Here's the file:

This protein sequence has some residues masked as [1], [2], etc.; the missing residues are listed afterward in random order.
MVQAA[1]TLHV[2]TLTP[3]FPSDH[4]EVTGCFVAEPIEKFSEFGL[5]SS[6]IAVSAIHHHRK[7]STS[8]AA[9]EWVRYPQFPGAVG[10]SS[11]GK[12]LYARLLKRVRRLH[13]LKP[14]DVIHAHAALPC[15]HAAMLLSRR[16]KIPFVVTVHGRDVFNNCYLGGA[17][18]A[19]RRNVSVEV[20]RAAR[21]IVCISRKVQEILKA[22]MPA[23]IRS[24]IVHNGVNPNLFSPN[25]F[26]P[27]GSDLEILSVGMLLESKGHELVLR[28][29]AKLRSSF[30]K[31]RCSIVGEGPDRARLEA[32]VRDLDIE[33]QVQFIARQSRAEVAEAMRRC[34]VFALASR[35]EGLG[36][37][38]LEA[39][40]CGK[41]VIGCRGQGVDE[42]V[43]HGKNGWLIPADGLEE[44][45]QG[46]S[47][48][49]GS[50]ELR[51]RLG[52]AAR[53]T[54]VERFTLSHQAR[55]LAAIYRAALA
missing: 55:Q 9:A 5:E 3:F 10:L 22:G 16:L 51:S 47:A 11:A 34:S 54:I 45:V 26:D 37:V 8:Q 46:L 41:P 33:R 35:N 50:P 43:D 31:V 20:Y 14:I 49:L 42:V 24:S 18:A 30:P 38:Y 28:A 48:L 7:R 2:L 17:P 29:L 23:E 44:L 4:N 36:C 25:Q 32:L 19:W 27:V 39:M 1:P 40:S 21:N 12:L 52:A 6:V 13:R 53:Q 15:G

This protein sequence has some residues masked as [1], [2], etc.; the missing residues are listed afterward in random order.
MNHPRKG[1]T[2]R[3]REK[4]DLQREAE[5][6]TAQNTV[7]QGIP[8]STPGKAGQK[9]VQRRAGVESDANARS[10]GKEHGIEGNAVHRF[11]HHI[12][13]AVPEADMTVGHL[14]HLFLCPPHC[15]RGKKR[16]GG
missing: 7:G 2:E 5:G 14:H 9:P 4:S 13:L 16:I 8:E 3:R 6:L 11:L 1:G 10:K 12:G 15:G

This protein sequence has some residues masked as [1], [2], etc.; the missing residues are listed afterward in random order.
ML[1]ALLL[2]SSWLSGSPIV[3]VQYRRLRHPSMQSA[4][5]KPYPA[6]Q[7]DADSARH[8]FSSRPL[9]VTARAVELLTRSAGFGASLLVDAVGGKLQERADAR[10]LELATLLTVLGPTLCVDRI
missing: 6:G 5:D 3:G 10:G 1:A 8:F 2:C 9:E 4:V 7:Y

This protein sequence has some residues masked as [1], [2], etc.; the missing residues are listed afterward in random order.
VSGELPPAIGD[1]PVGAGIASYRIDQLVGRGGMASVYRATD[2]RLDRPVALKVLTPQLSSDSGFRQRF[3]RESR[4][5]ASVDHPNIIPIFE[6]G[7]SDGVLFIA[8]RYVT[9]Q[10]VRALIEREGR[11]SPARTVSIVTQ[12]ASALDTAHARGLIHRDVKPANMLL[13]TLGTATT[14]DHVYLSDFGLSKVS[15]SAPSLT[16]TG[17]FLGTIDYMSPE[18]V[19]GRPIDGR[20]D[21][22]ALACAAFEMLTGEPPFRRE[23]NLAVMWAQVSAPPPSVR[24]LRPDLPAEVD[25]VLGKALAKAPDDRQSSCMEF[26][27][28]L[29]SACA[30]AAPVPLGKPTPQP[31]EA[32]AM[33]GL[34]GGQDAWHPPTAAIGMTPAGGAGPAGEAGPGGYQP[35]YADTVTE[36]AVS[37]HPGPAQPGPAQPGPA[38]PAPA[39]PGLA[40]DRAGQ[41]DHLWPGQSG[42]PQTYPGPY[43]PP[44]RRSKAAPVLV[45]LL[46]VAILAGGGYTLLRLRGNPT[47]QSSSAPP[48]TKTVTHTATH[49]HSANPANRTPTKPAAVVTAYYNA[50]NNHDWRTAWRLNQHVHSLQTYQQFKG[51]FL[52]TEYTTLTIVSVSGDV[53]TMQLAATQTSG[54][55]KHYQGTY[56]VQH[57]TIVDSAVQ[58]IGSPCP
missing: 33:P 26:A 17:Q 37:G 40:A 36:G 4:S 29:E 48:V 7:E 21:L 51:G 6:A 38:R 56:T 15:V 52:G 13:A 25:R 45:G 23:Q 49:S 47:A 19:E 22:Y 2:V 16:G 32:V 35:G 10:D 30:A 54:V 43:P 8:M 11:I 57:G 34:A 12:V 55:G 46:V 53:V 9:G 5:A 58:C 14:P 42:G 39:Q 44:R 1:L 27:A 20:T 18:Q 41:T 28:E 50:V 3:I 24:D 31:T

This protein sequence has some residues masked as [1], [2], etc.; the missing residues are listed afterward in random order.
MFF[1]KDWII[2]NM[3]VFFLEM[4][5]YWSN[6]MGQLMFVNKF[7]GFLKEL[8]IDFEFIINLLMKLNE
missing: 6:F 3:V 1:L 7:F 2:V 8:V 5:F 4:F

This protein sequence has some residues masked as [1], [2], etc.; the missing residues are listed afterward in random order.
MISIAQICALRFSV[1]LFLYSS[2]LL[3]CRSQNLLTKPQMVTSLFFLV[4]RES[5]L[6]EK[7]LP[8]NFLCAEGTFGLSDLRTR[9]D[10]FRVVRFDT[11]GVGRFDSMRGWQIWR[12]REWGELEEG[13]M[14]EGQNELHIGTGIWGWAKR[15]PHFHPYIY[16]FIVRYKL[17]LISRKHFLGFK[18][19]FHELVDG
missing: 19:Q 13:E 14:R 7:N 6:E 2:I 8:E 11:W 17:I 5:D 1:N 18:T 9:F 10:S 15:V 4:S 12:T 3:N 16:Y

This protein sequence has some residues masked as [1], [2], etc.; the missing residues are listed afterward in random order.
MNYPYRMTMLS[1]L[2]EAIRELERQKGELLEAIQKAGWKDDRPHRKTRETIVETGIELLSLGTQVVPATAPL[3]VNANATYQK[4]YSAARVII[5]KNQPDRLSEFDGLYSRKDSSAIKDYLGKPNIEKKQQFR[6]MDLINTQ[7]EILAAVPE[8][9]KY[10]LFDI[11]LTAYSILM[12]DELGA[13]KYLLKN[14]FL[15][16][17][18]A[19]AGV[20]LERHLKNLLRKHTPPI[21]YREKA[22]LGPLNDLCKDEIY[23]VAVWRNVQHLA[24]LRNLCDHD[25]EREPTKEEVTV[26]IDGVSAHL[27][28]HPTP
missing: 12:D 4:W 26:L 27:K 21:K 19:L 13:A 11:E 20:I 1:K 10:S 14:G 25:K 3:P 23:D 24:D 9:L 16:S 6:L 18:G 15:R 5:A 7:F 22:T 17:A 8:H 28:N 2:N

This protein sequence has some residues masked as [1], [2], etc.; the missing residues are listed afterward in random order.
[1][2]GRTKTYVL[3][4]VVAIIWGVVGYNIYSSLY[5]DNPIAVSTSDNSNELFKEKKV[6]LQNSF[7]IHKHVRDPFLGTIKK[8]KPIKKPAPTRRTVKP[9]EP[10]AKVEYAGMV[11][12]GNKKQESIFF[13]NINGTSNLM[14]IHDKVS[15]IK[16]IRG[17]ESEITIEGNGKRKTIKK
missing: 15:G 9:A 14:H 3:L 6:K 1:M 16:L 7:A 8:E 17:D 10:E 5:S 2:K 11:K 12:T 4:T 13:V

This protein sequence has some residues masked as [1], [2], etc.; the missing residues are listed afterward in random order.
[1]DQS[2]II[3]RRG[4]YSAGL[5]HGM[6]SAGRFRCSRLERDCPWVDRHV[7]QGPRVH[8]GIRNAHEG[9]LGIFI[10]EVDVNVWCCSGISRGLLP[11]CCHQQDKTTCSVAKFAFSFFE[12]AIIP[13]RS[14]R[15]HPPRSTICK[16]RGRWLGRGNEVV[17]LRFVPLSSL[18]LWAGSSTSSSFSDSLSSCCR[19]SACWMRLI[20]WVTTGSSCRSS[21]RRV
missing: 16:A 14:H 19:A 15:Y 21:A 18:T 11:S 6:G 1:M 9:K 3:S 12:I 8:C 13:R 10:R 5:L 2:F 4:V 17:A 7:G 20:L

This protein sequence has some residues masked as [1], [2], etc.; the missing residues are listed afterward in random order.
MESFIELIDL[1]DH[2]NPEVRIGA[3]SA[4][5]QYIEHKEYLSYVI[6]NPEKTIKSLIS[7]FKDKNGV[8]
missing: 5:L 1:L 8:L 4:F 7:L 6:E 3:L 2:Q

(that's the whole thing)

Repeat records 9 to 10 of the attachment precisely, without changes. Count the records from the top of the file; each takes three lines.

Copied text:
This protein sequence has some residues masked as [1], [2], etc.; the missing residues are listed afterward in random order.
[1]DQS[2]II[3]RRG[4]YSAGL[5]HGM[6]SAGRFRCSRLERDCPWVDRHV[7]QGPRVH[8]GIRNAHEG[9]LGIFI[10]EVDVNVWCCSGISRGLLP[11]CCHQQDKTTCSVAKFAFSFFE[12]AIIP[13]RS[14]R[15]HPPRSTICK[16]RGRWLGRGNEVV[17]LRFVPLSSL[18]LWAGSSTSSSFSDSLSSCCR[19]SACWMRLI[20]WVTTGSSCRSS[21]RRV
missing: 16:A 14:H 19:A 15:Y 21:A 18:T 11:S 6:G 1:M 9:K 3:S 12:I 8:C 13:R 10:R 5:L 2:F 4:V 17:A 7:G 20:L

This protein sequence has some residues masked as [1], [2], etc.; the missing residues are listed afterward in random order.
MESFIELIDL[1]DH[2]NPEVRIGA[3]SA[4][5]QYIEHKEYLSYVI[6]NPEKTIKSLIS[7]FKDKNGV[8]
missing: 5:L 1:L 8:L 4:F 7:L 6:E 3:L 2:Q